Mike Sellers Memorial Fund to support game design students
The late Media School professor Mike Sellers will continue to support Media School students even after his death, thanks to a recently established memorial fund.
Sellers’ friends and family created the Mike Sellers Memorial Fund, which will support students with funding for scholarships, conference travel and internships, among other expenditures.
Undergraduate students pursuing a Bachelor of Science degree in game design, full-time undergraduate students involved in the game workshop sequence, undergraduate students in other B.A., B.S. or B.F.A. degree programs related to game production and master’s students fully immersed in the production of games are eligible.
“As the director of the game design program and a professor of practice, our dad was a big advocate of making sure IU students were given the opportunity to interact with professional game developers, through events like Shark Tank at IU and the annual trip to the Game Developers Conference in San Francisco,” his daughter Samantha LeCraft said.
The family wanted to ensure game design students would be able to grow their skills through opportunities like attending the Game Developers Conference even in his absence.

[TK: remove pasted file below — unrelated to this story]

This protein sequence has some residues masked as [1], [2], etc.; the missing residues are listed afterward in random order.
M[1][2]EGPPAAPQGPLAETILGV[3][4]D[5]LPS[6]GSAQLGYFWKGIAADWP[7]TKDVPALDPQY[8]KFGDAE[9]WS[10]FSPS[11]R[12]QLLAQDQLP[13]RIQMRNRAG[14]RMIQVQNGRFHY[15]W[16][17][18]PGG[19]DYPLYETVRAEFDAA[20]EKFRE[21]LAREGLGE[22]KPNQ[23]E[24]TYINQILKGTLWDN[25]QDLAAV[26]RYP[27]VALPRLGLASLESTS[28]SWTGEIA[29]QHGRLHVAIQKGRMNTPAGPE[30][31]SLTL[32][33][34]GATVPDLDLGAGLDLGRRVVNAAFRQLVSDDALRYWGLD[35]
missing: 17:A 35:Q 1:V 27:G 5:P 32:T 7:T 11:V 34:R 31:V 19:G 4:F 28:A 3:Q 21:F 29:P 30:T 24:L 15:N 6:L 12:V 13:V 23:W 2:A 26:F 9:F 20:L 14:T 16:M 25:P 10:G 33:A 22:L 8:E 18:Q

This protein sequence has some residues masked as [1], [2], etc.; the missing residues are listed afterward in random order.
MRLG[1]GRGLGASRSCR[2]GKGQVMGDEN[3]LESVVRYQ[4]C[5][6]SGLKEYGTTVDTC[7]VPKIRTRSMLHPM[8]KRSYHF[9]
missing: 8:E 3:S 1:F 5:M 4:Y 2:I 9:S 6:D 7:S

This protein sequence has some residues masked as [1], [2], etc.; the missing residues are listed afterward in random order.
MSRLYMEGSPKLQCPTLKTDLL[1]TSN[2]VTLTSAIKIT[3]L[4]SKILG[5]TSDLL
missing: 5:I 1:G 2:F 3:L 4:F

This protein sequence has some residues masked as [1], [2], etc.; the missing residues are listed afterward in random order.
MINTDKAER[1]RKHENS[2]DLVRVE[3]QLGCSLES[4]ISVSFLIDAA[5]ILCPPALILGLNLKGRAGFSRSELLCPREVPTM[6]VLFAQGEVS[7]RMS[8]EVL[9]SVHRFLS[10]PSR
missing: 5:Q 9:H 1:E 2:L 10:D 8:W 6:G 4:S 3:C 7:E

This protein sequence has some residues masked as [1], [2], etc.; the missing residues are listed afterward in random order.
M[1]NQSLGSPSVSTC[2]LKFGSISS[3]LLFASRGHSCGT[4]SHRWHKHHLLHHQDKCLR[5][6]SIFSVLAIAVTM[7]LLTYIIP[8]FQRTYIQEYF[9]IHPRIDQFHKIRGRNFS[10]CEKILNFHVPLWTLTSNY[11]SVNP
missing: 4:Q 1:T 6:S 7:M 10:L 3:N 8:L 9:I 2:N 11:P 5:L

“We believe that he would want to be remembered in much the same way he lived: dedicated to creativity, innovation, leadership, mentorship and humor,” Jez Sellers said of their dad. “We think he would be honored to be remembered as a good father and grandfather, a loving and romantic husband, a fun professor, an innovative game designer and a chaotic and creative dungeon master.”
Sellers, who designed social, mobile and massively multiplayer online games for more than 25 years, built his life around others, they said.
“Every aspect of his life was informed by his desire to help and teach others, to be of service and to bring joy to the lives of everyone around him,” Jez Sellers said.
Known as Poppa Mike in the games industry because of his mentorship, Sellers was passionate about investing in future members of the game design community.
“He believed in taking his work seriously, but never taking himself too seriously,” LeCraft said. “He believed that games could bring people together, that faith and family were the foundation on which all good things were built, that service and mentorship were the duty of those with experience to share, and that the creative mind was best engaged in forward-looking innovation.”